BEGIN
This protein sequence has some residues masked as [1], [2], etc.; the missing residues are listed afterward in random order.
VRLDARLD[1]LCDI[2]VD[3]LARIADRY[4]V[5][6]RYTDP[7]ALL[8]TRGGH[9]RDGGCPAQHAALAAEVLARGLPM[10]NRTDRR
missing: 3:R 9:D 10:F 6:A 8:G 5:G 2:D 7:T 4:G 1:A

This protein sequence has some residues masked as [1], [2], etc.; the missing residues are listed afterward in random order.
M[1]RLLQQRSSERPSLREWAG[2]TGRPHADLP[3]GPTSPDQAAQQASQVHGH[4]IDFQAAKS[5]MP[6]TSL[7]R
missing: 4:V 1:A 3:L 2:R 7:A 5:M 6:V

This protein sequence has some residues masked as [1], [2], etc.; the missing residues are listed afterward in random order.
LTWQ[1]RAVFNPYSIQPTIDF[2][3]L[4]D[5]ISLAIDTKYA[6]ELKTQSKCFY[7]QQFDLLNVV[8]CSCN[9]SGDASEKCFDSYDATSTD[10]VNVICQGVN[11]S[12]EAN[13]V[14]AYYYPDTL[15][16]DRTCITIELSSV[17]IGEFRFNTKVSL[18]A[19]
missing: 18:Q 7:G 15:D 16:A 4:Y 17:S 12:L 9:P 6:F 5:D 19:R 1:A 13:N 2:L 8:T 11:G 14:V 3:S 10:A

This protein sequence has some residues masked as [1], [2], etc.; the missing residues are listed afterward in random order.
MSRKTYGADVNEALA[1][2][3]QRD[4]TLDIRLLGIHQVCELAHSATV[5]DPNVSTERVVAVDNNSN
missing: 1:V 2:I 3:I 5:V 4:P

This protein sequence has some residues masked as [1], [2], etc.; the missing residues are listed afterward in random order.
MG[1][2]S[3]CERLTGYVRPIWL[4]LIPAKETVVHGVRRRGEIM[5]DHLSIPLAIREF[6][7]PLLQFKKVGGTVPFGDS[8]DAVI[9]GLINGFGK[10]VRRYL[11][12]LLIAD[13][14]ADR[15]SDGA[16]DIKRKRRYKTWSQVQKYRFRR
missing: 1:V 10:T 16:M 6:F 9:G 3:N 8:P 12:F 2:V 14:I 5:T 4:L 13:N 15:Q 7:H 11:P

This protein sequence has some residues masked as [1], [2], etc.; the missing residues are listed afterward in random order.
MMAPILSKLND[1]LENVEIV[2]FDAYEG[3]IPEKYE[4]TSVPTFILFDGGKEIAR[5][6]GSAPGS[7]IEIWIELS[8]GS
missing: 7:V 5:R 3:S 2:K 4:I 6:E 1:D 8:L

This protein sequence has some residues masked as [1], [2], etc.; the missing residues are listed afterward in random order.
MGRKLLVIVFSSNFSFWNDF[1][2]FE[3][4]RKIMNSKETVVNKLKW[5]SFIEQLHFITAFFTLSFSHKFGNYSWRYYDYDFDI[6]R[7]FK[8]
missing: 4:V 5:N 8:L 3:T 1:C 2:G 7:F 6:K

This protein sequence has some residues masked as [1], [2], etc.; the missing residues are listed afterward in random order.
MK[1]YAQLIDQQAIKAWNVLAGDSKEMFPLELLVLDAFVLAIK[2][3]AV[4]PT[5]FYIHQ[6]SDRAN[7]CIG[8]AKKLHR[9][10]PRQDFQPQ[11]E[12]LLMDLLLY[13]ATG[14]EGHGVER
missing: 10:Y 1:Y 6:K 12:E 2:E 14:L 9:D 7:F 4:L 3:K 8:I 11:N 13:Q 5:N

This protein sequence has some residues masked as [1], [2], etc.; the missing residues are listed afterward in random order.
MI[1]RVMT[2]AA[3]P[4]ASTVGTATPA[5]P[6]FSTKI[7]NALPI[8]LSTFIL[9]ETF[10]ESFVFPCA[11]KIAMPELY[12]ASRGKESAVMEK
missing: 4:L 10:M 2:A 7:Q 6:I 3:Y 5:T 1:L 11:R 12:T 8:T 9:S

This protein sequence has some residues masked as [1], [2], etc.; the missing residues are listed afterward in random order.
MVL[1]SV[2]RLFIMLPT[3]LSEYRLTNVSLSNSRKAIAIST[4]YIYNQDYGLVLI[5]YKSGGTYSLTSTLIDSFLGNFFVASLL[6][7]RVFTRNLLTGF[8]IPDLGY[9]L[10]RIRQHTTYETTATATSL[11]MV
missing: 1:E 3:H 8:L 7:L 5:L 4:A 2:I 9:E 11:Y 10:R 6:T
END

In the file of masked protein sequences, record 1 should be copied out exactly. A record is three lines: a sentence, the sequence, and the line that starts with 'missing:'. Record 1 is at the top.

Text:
This protein sequence has some residues masked as [1], [2], etc.; the missing residues are listed afterward in random order.
VRLDARLD[1]LCDI[2]VD[3]LARIADRY[4]V[5][6]RYTDP[7]ALL[8]TRGGH[9]RDGGCPAQHAALAAEVLARGLPM[10]NRTDRR
missing: 3:R 9:D 10:F 6:A 8:G 5:G 2:D 7:T 4:G 1:A